DUNKIRK Does Not Have a Lot to Say

It looks pretty but doesn't have a lot on its mind

War movies are tricky. There is a certain alchemy to nailing them that sometimes seems to exist independent of other genres of film. You don’t want to whitewash the horrors of war but at the same time you don’t want to spend too much time reveling in them (unless you’re Mel Gibson). You need to establish scale while at the same time maintaining a degree of intimacy. You have to balance the need for a clear statement, whether political or about humanity in general, while still maintaining a degree of universality. There aren’t a lot of directors out there who have a great war movie in them. Because of this I try not to judge too harshly when one falls short of greatness. Dunkirk unfortunately falls short.

As the resident war movie buff at Lewton Bus, I was intrigued and concerned when I saw the announcement that Christopher Nolan’s next film would be a WWII thriller staged around the evacuation of Dunkirk. Nolan is a very talented director, but he has a very specific set of shortcomings, shortcomings that made me concerned about his ability to deliver a great film in this genre. His work, while almost always wonderfully shot and composited, often features bland characters and little in the way of genuine emotion, and I sometimes question if he knows what he is trying to say with any given film.  I saw many of these shortcomings in Dunkirk, a film that is not bad by any means, but feels well short of what it could have been.

For those requiring some historical background, the evacuation of Dunkirk is considered by historians to be one of the most pivotal moments in the European Theatre of the Second World War. French, British, Canadian, and Belgian forces, numbering in the hundreds of thousands had been chased to the sea by the German war machine and were on the brink of annihilation. Initial attempts to rescue them were unsuccessful, but the combined efforts of the British, French, and Belgian Navies combined with over 800 merchant and civilian vessels conscripted into service managed to evacuate over 300,000 men. The movie Dunkirk focuses in on one of these civilian vessels, a duo of fighter pilots, and a group of young British soldiers, alternating between them to provide different perspectives of the events.

First of all, it is important to acknowledge what the film does right. Dunkirk is a gorgeous film to look at. The cinematography is breathtaking and Nolan uses wide shots to great dramatic effect. The scale of events is never in question and he does a magnificent job changing perspectives and viewpoints to widen the scope. Nolan is a master visualist and it shows in every frame of the film. He also manages to combine these visuals with a ticking clock (often aided by the sound of actual ticking stopwatches) atmosphere that truly ratchets up the tension.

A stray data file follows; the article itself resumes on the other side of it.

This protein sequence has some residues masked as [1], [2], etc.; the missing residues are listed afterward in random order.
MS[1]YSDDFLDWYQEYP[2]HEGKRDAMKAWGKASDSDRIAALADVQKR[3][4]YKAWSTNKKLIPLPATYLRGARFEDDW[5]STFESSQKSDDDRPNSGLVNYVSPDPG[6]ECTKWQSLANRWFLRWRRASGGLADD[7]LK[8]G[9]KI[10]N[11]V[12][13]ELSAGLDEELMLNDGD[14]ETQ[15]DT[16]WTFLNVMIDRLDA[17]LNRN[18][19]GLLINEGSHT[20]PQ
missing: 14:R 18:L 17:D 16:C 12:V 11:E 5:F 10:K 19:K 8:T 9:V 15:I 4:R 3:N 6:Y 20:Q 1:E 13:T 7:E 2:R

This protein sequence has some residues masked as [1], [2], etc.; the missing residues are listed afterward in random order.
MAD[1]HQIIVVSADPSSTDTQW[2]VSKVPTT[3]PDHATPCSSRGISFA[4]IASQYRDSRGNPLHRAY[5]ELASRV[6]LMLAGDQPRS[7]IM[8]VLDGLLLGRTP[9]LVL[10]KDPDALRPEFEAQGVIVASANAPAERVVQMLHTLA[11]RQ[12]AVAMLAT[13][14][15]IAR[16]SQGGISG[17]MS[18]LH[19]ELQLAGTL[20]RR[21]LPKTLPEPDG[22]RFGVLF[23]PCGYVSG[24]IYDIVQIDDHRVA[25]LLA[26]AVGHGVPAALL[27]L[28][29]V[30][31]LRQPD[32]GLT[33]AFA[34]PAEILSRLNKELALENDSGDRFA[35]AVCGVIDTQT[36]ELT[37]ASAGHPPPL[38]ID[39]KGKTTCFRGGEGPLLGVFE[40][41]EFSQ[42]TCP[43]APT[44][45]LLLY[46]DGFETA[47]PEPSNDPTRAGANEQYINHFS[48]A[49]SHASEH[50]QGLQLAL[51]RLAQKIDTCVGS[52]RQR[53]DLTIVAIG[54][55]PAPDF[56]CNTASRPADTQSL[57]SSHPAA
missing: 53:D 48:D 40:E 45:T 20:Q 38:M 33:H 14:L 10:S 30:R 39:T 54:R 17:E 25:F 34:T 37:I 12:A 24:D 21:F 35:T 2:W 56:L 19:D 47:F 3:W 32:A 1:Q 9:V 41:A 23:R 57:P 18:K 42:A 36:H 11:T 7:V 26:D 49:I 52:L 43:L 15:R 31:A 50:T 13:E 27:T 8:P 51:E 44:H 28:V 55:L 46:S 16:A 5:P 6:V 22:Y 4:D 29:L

While the visuals in the film are magnificent, the way in which they are edited together leaves much to be desired. In a baffling editorial and structural decision, the story is depicted on three distinct timelines, with each viewpoint having their own. Rather than synch these events up chronologically, Nolan instead chooses to stagger and interweave these timelines in such a way that you find yourself constantly doubling back to events you have already witnessed, resulting in a truly disjointed sense of time that will likely confuse audiences. While all three of the individual stories are well crafted and serve their purpose, these editing decisions make them more difficult to enjoy because the constant backtracking completely stalls out the narrative at times. It results in a film that clocks in at an hour and forty five minutes but feels like it could have easily been streamlined to an hour twenty and came out more coherent.

Another concern with the film is that the characters are for the most part anonymous and interchangeable. Across the entire film there are maybe two characters with what I would call distinct personalities, but concerningly enough I could not tell you their names if you asked. The soldiers on the beach are a massive sea of anonymous brown haired young actors, all giving fine performances, but none contributing anything truly unique and meaningful to the film. And while part of the point is that these men are mostly anonymous to each other, this falls apart if they are in turn anonymous to the audiences. We do not know what these characters want or need because we spend no real time with them. It results in a film where it is hard at times to care what happens to the characters because you are struggling to figure out who it is happening to.

It’s also worth noting that it’s not really easy to tell what, if anything Nolan is trying to say with this film. He said from the outset that he did not want to make a political movie, and in that regard he achieved his goal. One cannot accuse Dunkirk of being political because that would require it to have something to say. It is for the most part thematically inert because it aspires to nothing. I left the theater confused because I honestly was not sure why Nolan wanted to make this film beyond pure nationalism, as perhaps the only political thing it does is utterly marginalize any non-British contributions.

At the end of the day Dunkirk is a fine film. Always beautiful and at times quite thrilling, it is the type of visual triumph that one expects of Christopher Nolan. It is only when one moves beyond the look of the film that you cannot help but find it somewhat lacking.